On armistice and Vonnegut 🕊️

Yesterday, I left off saying I was not asking too much nuance of Veterans Day. That once before, on November 11th, we honored veterans in a sacred way. We glorified not just their sacrifices, but what they sacrificed for: peace, unity. And the idea that what made war worth it was not to “win”—but to lay down arms and live.

It was Armistice Day.

Or at least it was until 1954. Armistice Day celebrated the end of WWI. “The war to end all wars”—until it didn’t. And when it didn’t, Congress renamed (rebranded?) November 11th as Veterans Day to be inclusive of WWII and Korea. With the exceptions of 1976-1978, 1997, and 2000, we’ve been at war ever since. In fact, we’ve been at war 226 out of the last 243 years—93% of the the years since 1776.

War is inextricable from our national identity, and this doesn’t give us anywhere near enough pause. In fact, we seem to want more of it: militarized police forces, the cOnStiTutiOnaL riGhT to right own AK-47s. My subway station at 72nd Street is patrolled by cops who look fresh out of Call of Duty. (Don’t get me started on the NYPD’s new “precision policing” strategy. You can precisely guess who it polices.)

Enter: Vonnegut.

You may know him as one of the greatest American writers of all time, but did you know he was a WWII veteran? Or that he survived the bombing of Dresden in the meat locker of slaughterhouse? (Yes, book lovers. It was slaughterhouse-five.)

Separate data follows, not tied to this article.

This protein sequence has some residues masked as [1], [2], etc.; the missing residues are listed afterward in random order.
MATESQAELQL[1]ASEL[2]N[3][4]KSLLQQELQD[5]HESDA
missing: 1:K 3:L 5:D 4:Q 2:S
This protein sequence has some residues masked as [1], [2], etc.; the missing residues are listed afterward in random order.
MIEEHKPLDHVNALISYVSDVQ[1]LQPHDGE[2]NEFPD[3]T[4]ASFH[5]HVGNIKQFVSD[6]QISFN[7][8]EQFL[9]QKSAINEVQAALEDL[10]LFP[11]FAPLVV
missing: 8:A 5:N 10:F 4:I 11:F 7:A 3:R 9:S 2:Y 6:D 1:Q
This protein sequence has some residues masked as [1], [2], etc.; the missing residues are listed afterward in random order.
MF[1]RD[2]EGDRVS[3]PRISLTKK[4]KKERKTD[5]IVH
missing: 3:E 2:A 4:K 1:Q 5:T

As a POW, Vonnegut was forced to remove jewelry from corpses before cremating them. "130,000 corpses were hidden underground,” he said. “It was a terribly elaborate Easter-egg hunt.”

Here’s what Armistice Day meant to him:

When I was a boy, and when Dwayne Hoover was a boy, all the people of all the nations which had fought in the First World War were silent during the eleventh minute of the eleventh hour of Armistice Day, which was the eleventh day of the eleventh month.

It was during that minute in nineteen hundred and eighteen, that millions upon millions of human beings stopped butchering one another. I have talked to old men who were on battlefields during that minute. They have told me in one way or another that the sudden silence was the Voice of God. So we still have among us some men who can remember when God spoke clearly to mankind.

Armistice Day has become Veterans Day. Armistice Day was sacred. Veterans Day is not.

So I will throw Veterans Day over my shoulder. Armistice Day I will keep. I don't want to throw away any sacred things.

What else is sacred? Oh, Romeo and Juliet, for instance.

And all music is.


Hi. Did these last three emails make you want to crawl into a hole? Whitewashed Native American history! Jingoism! Two centuries of war! To make things better, let’s turn to NATURE 🌱

My monstera is sprouting two new leaves! Twins! You know what’s Latin for “twins?” Gemini. 😭

I love how new leaves grow inside the old leaves. You don’t even notice. Everything looks normal until one day you water it and realize AHHHH MY PLANT WAS PREGNANT THIS WHOLE TIME!

For a few days, these two will explore the outside world, keeping themselves furled up and safe. They only unfold when they’re ready. And when they do, oh baby. They spread out boldly—lovingly tied to their elder stems, bright green and glossy and drinking the sun.

There’s a lot we can learn from these little twin leaves. I’ll send you updates! 🌱🌱


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